Tinseltown isn’t all glamor, but we knew that
Janet Harvey makes the femme fatale the protagonist in Angel City: Town Without Pity
Angel City: Town Without Pity
Writer: Janet Harvey
Artist: Megan Levens
Colorist: Nick Filardi
Published by Oni Press
Book Market Release Date: August 29, 2017
Like the crew behind the film Hidden Figures, Harvey too writes a rarely told story: the point of view of the noir femme fatale. Seductive and cunning, this archetypal “fatal woman” manipulates characters with malicious intent with her charm. In Angel City, our protagonist Dolores Dare is not the villainess but the heroine. She reigns amidst Megan Levens and Nick Filardi’s colorful artwork, a sharp contrast to the typical black and white of noir comics.
After failing in Hollywood, Dolores becomes the enforcer for the Volante mob and Gino Volante’s woman. But when her best friend, Frances Faye, is discovered dead in a dumpster, Dolores begins investigating her death.
Angel City is gritty. Mobs run amok and this fictional town harbors selfishness and resentment. A disillusioned Tinseltown leaves its victims as relics of themselves; women and men chase after the glamor of stardom, drowning in the ecstasy of false fame. In typical 1930s fashion, misogyny and racial discrimination remain at large. To a modern reader, some of the dialogue may seem farcical, but it does well to remember a time when they weren’t.
This year, we find ourselves seeking more diverse voices in our media. As Chimamanda Ngozi Adichie reminds us in her TED Talk, misunderstandings arise when we are limited to the single story, a limited scope of the rich heritages of different people. Writers like Harvey are working to break the single story, and I tip my hat off to them.
While Dolores elevates the single story of the femme fatale — she feels, she cries, she fights — she, like the other characters, is not memorable in the realm of fighting, strong protagonists. Initially, her characterization feels like a sketch at best. She is the victim of excess; aspects of her character — her work for the mob, her loss of her mother and her best friend, her romance with Gino — could have fit together better. Rather than an organic presentation, the first few issues worked toward establishing a different aspect of her character, as if listing her different attributes.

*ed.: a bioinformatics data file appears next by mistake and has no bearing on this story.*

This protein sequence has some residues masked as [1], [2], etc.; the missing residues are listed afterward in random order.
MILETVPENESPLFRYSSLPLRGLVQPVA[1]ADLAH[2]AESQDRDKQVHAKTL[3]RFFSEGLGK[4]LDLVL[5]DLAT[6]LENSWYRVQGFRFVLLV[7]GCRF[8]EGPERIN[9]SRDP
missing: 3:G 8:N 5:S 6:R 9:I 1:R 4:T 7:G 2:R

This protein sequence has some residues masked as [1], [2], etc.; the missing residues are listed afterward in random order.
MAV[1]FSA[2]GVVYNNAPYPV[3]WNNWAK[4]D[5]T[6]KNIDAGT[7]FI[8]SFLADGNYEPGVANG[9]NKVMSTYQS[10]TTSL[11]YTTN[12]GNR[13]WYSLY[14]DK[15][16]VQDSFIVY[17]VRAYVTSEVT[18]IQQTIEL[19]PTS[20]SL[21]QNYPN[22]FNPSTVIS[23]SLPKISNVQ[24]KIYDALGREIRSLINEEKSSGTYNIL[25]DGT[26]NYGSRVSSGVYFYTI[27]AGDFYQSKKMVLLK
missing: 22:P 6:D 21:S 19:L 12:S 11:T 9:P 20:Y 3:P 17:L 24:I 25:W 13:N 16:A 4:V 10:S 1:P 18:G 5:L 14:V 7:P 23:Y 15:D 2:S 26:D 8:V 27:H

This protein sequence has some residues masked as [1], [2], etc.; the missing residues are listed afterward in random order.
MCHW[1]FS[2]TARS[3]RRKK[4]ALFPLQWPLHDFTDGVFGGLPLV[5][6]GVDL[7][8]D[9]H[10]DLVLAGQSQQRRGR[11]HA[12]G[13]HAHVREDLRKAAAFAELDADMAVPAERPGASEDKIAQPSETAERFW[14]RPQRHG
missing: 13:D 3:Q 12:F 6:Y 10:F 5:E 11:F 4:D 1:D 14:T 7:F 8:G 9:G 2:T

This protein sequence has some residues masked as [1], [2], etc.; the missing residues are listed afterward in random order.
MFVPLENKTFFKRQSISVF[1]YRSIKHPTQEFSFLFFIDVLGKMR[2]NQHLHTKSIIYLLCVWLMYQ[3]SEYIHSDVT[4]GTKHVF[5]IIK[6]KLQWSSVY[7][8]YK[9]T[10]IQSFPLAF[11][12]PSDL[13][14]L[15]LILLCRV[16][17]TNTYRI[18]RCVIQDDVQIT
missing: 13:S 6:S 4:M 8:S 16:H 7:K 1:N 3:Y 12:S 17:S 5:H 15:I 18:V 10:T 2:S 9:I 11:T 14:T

Yet I have to acknowledge that although I sincerely wanted to love this work, I felt underwhelmed. The premise promises to subvert film noir tropes, but the actual narrative draws excessively from stock elements. The villain reveal and eventual romance are predictable, and frankly, despite being a solidly written narrative, Angel City is not genre-breaking work.
A hindrance is the underdevelopment of its side characters. Although these characters develop Dolores’s characterization, they are forgettable unless in relation to Dolores. She is spurred into action when Joe Yoshimoto angrily tells her that her friend was murdered. She later rejects Gino, a mobster who provides her with wealth and a job but cannot seem to empathize with her compassion. We find her character becoming more heroic as she gets more involved but I would like to have seen the rest of Angel City’s inhabitants receive the same development. Angel City comes together at the end, a disillusioned Hollywood that Dolores is able to survive but not save.
As Dolores narrates at the end, “They say that Hollywood loves a happy ending. The good guys win. The bad guys get punished. In real life...it’s rarely that simple.” In one memorable panel, Dolores and Joe embrace in front of the Clover Club. The two are standing on what looks like a red carpet. The lights of police cars flash behind them like those of films. Yet no matter how much like Hollywood it appears to be, this town can never hide its scars.